Remi Sisselman doesn’t often get angry on the basketball court.
Instead, the Half Hollow Hills East junior guard said she focuses any in-game emotion on her own performance, turning her attention to the hoop and what she can do to help her team win. On Thursday night, that meant jumpstarting the Thunderbirds’ offense, leading the team to a 56-42 victory over Huntington in Suffolk III.
Sisselman scored 11 of the Thunderbirds’ 13 third-quarter points, finishing with 26 points.
“I kept moving and trying to make something happen,” Sisselman said. “I needed to deliver the ball, get the ball up fast and make some shots.”
Hills East (6-1) took a seven-point lead into halftime, but Huntington answered quickly as Emily Plachta drained a three-pointer just more than 30 seconds into the third to make it 30-26.
That’s when Sisselman went to work.
She said she “knew [Huntington was] was coming back,” so she responded by scoring the next nine points, giving Hills East a 39-26 lead with 3:17 left in the third. Huntington (3-5) was held scoreless for about four minutes.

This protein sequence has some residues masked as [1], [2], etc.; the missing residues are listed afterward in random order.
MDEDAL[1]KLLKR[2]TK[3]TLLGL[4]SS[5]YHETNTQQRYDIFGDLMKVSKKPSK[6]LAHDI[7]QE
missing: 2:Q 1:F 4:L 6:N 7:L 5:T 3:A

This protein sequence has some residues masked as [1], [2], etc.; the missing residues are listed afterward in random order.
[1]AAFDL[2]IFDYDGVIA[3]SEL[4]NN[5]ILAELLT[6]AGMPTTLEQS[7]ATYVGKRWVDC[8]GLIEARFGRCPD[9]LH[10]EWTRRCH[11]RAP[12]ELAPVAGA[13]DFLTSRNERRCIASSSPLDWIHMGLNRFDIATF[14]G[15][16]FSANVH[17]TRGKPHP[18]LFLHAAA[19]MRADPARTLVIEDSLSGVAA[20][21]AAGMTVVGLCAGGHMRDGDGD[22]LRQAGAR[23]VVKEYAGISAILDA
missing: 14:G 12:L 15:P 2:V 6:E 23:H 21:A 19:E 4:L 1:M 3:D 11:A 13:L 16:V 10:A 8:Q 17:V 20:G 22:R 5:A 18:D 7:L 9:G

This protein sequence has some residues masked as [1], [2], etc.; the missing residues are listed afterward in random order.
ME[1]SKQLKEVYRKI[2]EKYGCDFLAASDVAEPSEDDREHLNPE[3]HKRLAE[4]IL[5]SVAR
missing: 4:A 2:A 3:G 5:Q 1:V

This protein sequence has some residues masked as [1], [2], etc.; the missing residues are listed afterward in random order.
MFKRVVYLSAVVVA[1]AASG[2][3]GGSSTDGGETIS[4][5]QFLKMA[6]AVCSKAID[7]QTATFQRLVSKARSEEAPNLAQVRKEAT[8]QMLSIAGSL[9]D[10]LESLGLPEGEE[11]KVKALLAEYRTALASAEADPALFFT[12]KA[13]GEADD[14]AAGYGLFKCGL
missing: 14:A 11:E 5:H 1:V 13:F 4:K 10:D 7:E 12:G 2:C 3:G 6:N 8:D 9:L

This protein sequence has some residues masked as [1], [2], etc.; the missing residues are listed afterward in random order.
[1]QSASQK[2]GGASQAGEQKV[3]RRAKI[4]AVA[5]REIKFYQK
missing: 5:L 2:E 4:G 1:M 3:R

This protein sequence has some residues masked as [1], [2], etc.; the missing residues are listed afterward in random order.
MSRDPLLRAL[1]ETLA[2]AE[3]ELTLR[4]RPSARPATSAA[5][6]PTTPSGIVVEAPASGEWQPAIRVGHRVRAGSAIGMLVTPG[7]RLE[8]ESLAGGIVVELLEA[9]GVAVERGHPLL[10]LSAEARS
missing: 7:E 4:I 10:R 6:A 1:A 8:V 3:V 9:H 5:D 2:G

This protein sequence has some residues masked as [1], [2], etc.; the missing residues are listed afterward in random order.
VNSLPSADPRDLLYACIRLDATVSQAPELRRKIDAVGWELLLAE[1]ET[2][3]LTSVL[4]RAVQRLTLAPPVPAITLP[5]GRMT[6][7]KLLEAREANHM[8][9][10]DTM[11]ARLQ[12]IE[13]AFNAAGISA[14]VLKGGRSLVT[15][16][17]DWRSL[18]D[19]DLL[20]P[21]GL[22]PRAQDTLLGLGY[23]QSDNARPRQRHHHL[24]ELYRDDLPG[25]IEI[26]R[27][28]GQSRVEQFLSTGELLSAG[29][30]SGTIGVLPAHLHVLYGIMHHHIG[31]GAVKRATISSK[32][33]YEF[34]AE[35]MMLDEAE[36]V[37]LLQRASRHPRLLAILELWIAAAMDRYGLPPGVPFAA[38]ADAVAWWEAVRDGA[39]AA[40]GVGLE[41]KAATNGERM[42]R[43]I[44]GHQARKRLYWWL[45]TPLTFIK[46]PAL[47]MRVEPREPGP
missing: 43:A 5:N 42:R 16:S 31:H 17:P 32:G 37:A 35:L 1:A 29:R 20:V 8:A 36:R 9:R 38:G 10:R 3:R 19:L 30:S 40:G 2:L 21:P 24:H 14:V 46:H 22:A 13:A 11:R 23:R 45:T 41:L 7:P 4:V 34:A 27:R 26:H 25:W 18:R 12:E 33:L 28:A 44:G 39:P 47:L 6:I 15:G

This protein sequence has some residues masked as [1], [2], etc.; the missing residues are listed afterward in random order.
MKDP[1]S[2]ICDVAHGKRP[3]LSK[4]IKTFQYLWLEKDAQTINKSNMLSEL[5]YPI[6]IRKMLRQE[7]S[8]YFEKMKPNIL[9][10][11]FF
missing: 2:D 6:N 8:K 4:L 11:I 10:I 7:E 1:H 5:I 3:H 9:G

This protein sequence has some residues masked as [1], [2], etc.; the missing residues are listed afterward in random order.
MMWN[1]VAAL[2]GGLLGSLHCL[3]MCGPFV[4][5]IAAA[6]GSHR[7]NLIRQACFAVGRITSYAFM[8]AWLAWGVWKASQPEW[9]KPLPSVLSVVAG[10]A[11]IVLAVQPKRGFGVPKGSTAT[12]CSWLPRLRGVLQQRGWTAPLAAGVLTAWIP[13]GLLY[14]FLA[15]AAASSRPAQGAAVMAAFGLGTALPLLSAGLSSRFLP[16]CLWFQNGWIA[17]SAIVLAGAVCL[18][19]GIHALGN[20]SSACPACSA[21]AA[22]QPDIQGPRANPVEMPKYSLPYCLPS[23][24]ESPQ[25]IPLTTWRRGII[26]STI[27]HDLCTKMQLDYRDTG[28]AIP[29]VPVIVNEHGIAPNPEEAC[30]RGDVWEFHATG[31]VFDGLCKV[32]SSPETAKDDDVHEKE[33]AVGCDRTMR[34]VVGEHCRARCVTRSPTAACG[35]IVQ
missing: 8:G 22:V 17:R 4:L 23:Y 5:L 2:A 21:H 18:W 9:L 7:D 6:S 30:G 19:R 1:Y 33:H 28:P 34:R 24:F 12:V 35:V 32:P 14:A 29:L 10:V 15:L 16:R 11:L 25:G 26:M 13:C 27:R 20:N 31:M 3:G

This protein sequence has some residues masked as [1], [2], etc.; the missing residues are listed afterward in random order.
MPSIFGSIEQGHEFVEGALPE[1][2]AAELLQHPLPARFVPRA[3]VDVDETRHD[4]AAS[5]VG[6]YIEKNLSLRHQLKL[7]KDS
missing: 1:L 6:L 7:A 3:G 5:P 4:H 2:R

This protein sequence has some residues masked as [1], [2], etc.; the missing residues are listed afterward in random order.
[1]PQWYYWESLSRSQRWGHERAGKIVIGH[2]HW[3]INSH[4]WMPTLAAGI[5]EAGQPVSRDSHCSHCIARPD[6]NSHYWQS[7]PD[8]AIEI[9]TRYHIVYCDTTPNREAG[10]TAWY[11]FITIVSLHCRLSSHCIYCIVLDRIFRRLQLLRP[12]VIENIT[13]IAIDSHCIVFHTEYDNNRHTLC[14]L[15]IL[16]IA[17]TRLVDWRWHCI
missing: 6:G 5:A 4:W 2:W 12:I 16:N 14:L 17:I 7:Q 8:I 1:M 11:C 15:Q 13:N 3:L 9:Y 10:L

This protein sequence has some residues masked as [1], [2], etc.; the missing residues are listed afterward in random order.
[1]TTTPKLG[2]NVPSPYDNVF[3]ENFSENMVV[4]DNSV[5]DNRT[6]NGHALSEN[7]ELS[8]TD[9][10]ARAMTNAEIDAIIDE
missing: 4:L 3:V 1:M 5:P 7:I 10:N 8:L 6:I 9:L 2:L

“[Remi] was very confident today and we’re looking for her to do that,” Hills East coach Adam Cirnigliaro said. “Huntington played us great and she just kind of asserted herself as the best player on the floor.”
Sparked by Sisselman’s scoring burst, and with her drawing the bulk of Huntington’s defensive efforts, Hills East settled into its offense down the stretch, spreading the ball out and continuing to push tempo.
“That’s huge for us, because every team is trying to take [Remi] away,” Cirnigliaro said. “Our other kids can hit shots, now they’re going to get opportunities to do it.”
And hit shots they did. Hills East opened the fourth on a 9-4 run, capped by senior forward Kaylee Stein’s basket with 2:57 left to make it 52-36.
“We needed to stay intense, that was the biggest thing,” said Stein, who recorded eight of her 16 points in the fourth. “End of the third, into the fourth was where we started breaking down their defense and sharing the ball.”
For Hills East, the game wasn’t always perfect, but Sisselman credited the Thunderbirds for their play late. She lit the offensive fuse and the rest of the squad followed suit, a trend she hopes will continue for the rest of the season.
“We work so hard in practice every day for games like this,” Sisselman said. “We all needed to be confident and trust each other.”